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5 Things We Learned at TCA: Day 16

The final day of the 2019 winter Television Critics Assn. press tour brought Cleo TV, BYUtv and Amazon Prime Video to Pasadena, Calif. Executives from BYUtv discussed their desire to reach a “broad audience,” despite being owned by the Church of Jesus Christ of Latter-day Saints, while executives from Amazon announced the order of almost 20 international series but said there was no real update on the “Lord of the Rings” series just yet. Amazon also presented panels for upcoming scripted dramas “Hanna,” “Good Omens” and “The Boys,” as well as the second season of Phoebe Waller-Bridge’s “Fleabag.”

Here, Variety breaks down five things learned at TCA Day 16:

Al Pacino Officially Heads to Amazon
The streamer confirmed Wednesday that the Oscar and Emmy winner has officially signed on to lead the cast of Jordan Peele’s “The Hunt.” In addition to Pacino and the previously announced Logan Lerman, Jerrika Hinton, Lena Olin, Carol Kane, Saul Rubinek, Tiffany Boone, Louis Ozawa Changchien, Greg Austin and Dylan Baker are set to star. The show is a period piece, set in 1977 New York City, that follows the “Hunters,” a “diverse band of Nazi hunters” who have discovered that hundreds of Nazi officials are conspiring to create a Fourth Reich in the U.S. The series is executive produced by Win Rosenfeld from Monkeypaw Prods., Nelson McCormick, Tom Lesinski, and Jenna Santoianni from Sonar Ent.

Amazon Premiere Dates Announced and Satan Cast on ‘Good Omens
Amazon announced the premiere dates for three of its highly-anticipated spring series. “Hanna,” adapted from the feature film by David Farr, launched its pilot after the Super Bowl but will officially premiere its series Mar. 29; the second season of Phoebe Waller-Bridge’s auteur comedy “Fleabag” launches May 17; and Neil Gaiman’s “Good Omens,” starring David Tennant and Michael Sheen, will launch all six episodes May 31. Watch the trailer for “Hanna” below:

Additionally, in the sixth episode of “Good Omens,” Benedict Cumberbatch guest stars as Satan. The episode will feature a large CGI sequence as the father of Hell shows himself at the dawn of the end of the world. The key to casting Satan, Gaiman said, was to find an actor who could really give Frances McDormand, who is the voice of God, “a run for her money.”

BYUtv Skirts Questions About Inclusivity
With its roots in religion, BYUtv is a tax-exempt network that is made up of a number of staffers who are members of the Mormon faith. Its executives including director of content Andra Duke, said the focus of their network was “bringing people together” and being “positive and uplifting for any family.” However, when challenged with questions of how the network is being inclusive in gender, race, sexual orientation and faith both in front of and behind the camera, specifics were harder to get. Currently, they admitted, they do not have any openly LGBTQIA+ characters on their shows, and during a panel for adventure comedy “Dwight in Shining Armor” creators and executive producers LeeAnne H. Adams and Brian J. Adams were reluctant to break down the makeup of their writers’ room. They said they had a non-traditional writers’ room, in that it was really just the two of them consistently throughout the whole season, although they noted that another white, male writer would be continuing with them into the second season. Additionally, LeeAnne H. Adams said they had another female writer who would be joining them, but she didn’t know her ethnicity because they had only spoken on the phone.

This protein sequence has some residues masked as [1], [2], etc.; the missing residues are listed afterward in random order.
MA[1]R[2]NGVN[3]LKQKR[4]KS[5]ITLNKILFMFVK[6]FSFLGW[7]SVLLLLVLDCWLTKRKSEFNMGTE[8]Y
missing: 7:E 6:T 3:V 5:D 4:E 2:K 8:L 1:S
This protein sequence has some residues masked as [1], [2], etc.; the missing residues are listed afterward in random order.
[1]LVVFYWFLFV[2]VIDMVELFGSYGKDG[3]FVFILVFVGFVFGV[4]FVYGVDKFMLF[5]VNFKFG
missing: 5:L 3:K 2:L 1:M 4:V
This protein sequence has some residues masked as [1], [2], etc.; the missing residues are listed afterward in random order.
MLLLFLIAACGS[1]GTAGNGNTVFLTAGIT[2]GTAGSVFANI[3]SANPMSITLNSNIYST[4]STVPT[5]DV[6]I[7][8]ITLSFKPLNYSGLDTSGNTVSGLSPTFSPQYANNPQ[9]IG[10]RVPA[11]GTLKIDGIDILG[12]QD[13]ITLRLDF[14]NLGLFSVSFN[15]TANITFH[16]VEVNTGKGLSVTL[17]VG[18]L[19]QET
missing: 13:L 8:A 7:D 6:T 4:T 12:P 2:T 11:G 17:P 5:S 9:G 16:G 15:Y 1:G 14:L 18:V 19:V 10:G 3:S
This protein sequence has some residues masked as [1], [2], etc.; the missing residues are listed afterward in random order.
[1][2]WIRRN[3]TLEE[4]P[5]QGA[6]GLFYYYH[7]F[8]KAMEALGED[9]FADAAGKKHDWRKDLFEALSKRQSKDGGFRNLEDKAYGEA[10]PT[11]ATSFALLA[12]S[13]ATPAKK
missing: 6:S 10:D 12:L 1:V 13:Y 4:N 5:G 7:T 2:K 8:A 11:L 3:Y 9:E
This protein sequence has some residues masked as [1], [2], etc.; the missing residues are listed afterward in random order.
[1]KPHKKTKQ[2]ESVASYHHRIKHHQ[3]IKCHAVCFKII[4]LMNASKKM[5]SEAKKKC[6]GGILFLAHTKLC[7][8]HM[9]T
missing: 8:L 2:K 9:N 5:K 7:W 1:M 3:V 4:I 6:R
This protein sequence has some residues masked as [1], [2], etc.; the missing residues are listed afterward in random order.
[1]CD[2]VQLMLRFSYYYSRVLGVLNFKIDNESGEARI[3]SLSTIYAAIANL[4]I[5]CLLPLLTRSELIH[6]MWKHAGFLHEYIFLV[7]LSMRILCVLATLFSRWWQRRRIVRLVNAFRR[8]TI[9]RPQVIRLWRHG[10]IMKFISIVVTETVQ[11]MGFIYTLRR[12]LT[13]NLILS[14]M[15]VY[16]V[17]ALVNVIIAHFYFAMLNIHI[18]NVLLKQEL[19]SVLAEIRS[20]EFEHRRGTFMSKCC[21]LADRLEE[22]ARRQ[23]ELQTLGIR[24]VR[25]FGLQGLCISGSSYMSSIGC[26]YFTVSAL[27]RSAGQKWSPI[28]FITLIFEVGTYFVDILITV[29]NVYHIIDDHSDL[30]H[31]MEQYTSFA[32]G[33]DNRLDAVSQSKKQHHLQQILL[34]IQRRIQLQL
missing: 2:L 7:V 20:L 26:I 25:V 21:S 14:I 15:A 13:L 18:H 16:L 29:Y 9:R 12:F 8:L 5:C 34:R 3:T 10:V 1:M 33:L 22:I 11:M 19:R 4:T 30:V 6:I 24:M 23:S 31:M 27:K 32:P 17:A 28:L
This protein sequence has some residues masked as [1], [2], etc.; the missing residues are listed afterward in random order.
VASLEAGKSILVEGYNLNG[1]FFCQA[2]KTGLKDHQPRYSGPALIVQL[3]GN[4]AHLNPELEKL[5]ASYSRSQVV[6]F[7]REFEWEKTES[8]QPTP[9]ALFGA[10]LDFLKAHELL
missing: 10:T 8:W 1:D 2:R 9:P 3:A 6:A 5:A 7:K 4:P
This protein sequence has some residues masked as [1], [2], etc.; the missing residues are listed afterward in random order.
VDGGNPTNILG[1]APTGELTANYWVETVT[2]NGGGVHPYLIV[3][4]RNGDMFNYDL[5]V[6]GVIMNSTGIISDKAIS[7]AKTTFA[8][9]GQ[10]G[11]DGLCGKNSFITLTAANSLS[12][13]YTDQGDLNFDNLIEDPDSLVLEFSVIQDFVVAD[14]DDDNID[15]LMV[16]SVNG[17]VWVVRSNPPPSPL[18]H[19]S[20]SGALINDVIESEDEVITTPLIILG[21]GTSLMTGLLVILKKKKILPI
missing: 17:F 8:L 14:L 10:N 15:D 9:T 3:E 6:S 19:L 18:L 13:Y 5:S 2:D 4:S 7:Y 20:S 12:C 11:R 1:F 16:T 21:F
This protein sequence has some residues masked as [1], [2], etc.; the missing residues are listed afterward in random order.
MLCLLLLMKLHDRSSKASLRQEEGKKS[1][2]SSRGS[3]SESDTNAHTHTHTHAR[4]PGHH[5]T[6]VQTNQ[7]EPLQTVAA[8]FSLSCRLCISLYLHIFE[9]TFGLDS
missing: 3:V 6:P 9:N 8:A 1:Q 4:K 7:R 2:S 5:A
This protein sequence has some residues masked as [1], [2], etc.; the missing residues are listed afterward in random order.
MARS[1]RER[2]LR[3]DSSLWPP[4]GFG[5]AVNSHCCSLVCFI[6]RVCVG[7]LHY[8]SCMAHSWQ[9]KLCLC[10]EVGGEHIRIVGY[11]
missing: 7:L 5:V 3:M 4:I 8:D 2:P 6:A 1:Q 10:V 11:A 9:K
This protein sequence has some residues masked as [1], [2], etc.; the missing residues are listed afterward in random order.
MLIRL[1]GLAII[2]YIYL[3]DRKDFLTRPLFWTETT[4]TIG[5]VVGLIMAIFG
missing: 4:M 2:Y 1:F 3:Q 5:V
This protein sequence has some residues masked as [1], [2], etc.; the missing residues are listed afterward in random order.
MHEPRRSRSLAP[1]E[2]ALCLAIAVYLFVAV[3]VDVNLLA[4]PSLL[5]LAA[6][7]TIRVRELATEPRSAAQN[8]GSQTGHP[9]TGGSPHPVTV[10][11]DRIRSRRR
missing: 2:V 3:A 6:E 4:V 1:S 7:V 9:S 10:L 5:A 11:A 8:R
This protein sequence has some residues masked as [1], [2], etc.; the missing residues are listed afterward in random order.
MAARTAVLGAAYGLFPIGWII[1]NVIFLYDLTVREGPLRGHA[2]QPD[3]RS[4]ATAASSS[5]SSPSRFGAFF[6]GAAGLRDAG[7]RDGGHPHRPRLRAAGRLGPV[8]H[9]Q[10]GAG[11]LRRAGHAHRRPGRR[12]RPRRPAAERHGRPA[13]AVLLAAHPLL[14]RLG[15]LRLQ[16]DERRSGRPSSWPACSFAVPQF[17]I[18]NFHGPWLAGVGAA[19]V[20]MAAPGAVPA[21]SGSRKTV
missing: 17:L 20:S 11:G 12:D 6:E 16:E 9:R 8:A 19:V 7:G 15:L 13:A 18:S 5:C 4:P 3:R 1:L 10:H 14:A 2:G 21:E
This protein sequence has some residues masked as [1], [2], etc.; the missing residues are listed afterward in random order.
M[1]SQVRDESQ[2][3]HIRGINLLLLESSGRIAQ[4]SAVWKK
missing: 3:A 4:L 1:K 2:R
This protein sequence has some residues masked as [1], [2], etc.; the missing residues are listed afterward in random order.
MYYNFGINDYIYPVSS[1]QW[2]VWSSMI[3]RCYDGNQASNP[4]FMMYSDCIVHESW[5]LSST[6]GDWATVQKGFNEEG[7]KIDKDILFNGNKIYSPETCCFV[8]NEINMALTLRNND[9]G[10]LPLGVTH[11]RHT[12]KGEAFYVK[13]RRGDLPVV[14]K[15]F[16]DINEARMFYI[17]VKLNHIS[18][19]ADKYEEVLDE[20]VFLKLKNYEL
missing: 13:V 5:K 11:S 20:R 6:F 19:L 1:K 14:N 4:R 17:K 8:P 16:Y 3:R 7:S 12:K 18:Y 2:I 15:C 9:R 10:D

Special Sendoff for ‘Transparent
After allegations of sexual misconduct on the set of “Transparent” arose against series star Jeffrey Tambor, the future of the show changed drastically. Tambor ended up exiting the series in February 2018, and creator Jill Soloway decided to wrap up the run with a musical movie. Salke said Amazon never would have wanted to take a “special” show like “Transparent” and “just end it unceremoniously.” From her perspective, the end “brings the whole thing full circle” and “does everything that you would want it to do.” “Right as my parent came out,” Soloway said, “the first impulse” was to use song. Soloway and their sister Faith were going to make a musical documentary, and after everything happened with Tambor, Soloway said was so emotional there was “no way to go back to a plain old Season 5 and repair by going back.” Salke, they said, asked what the dream was, and Soloway said “to do something big,” so they “dared ourselves to come through.” “We take music and transform the family as a way to come together,” Soloway said. “The show isn’t necessarily ending. It’s transforming.”

Woody Allen Lawsuit in Litigation
When asked about the lawsuit Woody Allen recently filed against Amazon, head of Amazon Studios Jennifer Salke remained tight-lipped. “I really can’t comment on anything about that,” she said. “It predated me and now that it’s in litigation I can’t comment.” Allen filed a $68 million lawsuit against the streamer after they backed out of a four-picture deal he had signed at the streamer. Allen’s suit alleges the deal was pulled over “a 25-year-old, baseless allegation,” referring to longstanding allegations of sexual abuse against Allen by his adoptive daughter Dylan Farrow.

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